Guest Post from Michael Essek: What Kind of Designs Should You Create?

TeePublic

Here at TeePublic, we've been fans of Michael Essek's Print-on-Demand tips for a while, so we're pumped to be running another entry in conjunction with him today. (Be sure to check out his previous blog entries on TeePublic’s blog here!) Like what you see? There's more where that came from on his website, so do check it out! With no further ado...take it away, Michael!

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What Kind of Designs Should You Create? (Part 1)

One of the biggest problems as an independent T-Shirt designer is knowing what to focus on. 

You don’t have a boss telling you what to create, or a client with a design brief.

Instead, you have to make your own decisions about what to create (and when).

  • Should you create designs about the latest viral trend?
  • Should you try to design for ‘evergreen niches’?
  • Or should you try to do something completely ‘original’? (and what does that even mean anyway?)

Unfortunately, there’s no single answer to this problem.

What you should work on next will depend on what stage you are at, what your goals are, and what kind of business you are trying to build. 

BUT - if you’re like me, and you’re interested in building something that stands the test of time - and creating designs that make more money for you next month than they do this month - I have some thoughts. 

In fact, I have condensed my thoughts into a diagram, and here it is:

 

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This is my ‘what designs you should create’ diagram.

What this means is that the ‘ideal’ design - the one you should prioritise above all else - should be:

  • Protectable
  • Original
  • On Trend
  • Un-Undercuttable (I made this word up)

If your design ticks two of the above boxes, that’s not bad.

If it does three - even better.

But the ‘sweet spot’ is where you cover all 4 bases.

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I’ll dive into all of these features, but today, let’s focus on PROTECTABLE.

What does this mean?

Protectable means that the design you create will, at the very least ‘pass the bar’ of copyright protection. 

In other words, it actually qualifies for copyright protection.

Examples of designs that probably won’t pass the bar of copyright protection:

  • text-only designs
  • text-only + ‘clip art’ (any art you didn’t create or commission)
  • just some clip art or graphic that you didn’t create, and didn’t modify in any way
  • super simple graphics, basic shapes, lines, etc. - that anyone could create in seconds, or that are default shapes included in design software.

Examples of designs that would pass the bar of copyright protection: 

  • original artwork that has clearly taken time and effort to produce
  • hand-drawn or handwritten fonts and text
  • if a relatively simple design, then at least the concept or idea is original, and some thought and time has gone into arranging the elements

If that seems difficult to grasp, here’s a short cut.

 

Ask this question:

If someone sees my design and recreates it, will it be obvious from their recreation that they have seen mine first?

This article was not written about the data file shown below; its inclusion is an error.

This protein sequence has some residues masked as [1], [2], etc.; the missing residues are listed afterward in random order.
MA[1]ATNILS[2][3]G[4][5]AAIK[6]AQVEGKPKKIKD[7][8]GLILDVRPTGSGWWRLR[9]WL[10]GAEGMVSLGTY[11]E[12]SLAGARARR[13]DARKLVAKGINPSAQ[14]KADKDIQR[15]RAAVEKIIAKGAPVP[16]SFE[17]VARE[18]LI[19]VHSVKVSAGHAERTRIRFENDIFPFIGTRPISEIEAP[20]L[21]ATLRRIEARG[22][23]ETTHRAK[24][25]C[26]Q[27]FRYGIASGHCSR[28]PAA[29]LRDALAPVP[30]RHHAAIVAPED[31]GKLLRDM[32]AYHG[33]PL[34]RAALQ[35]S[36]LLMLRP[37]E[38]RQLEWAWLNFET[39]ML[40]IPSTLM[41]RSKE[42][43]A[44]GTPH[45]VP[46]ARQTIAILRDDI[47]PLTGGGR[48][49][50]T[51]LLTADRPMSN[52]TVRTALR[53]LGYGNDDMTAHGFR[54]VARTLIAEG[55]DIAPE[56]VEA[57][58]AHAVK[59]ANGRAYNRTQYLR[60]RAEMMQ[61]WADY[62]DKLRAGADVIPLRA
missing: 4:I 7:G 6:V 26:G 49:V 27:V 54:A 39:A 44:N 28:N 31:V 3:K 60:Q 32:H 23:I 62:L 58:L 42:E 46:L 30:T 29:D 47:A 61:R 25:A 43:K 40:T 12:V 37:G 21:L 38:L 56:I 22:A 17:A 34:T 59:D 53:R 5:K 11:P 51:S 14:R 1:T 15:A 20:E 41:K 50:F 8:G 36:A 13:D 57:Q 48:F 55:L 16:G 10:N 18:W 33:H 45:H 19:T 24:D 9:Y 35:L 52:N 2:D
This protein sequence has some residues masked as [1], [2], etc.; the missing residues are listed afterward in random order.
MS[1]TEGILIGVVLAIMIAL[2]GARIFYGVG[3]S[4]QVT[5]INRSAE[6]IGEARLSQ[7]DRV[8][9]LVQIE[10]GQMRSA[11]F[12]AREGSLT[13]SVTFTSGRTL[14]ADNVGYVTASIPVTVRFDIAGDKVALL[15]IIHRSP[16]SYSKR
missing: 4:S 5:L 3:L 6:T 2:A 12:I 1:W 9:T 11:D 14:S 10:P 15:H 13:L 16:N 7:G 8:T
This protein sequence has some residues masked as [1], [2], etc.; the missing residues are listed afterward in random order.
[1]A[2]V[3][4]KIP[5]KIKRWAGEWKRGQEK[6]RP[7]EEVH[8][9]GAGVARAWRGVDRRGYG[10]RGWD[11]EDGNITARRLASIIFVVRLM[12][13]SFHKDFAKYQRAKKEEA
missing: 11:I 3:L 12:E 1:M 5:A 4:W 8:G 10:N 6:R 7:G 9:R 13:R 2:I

If the answer is yes, you should be good.

If the answer is no, then it’s possible your design is not protectable.

 

For example - if you see two different text-only designs that both say “I LOVE MY DOG” - then it won’t be at all obvious that one design ‘copied’ the other. 

“I LOVE MY DOG” is a generic statement, and even if you could prove that you created yours first - it still doesn’t follow that the other person copied you. They may have just had the same idea as you. They didn’t need to see your design to create theirs.

Whereas if you create a quality illustration of your dog, and you hand-letter the text above and below the illustration in a circular layout, using 3 different colours in the design and including some original floral graphics in the background - then there’s no way that someone could ‘accidentally’ recreate that.

If they use the same layout, the same copy, a similar font, similar colours, similar illustrative style - then anyone who sees them side by side must conclude that one has copied the other. 

And this is what I mean by PROTECTABLE.

You want to create work that you can defend because it protects you from infringement; whether that’s copycats online, or nationwide brands that steal and imitate your work.

At a basic level, it means that if your design ‘takes off’ and starts to sell well, you can confidently deal with any infringers.

And in the long run, it means you reap the rewards of your hard work - whether that means getting the royalties you deserve from online channels - or receiving damages from a company that ripped you off.

That’s the real reason it matters: in the long run, you want to have a portfolio of work that is actually worth something out there in the real world (stuff that anyone can throw together in a couple of minutes is generally not worth a lot.)

This is not to say you should never create simple, basic, or text-only designs - sometimes there’s a time and a place for it, or it happens to be what the market wants.

But if you’re trying to decide on what to focus on for long-term growth: un-protectable work is not going to do that.

Designs that take some time, effort, and originality are what strong, successful, and long-lasting design brands and art-licensing businesses are built on - so go do that! 


Until next time,

Michael Essek
Website
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 Thanks for reading and of course, a big thank you to Michael Essek for sharing his expertise with all of us once again! Michael recently published a new guide to selling on Teepublic, so be sure to check that out!

And be sure to check out Michael’s previous blog entry for TeePublic on A Technique for Producing Ideas.

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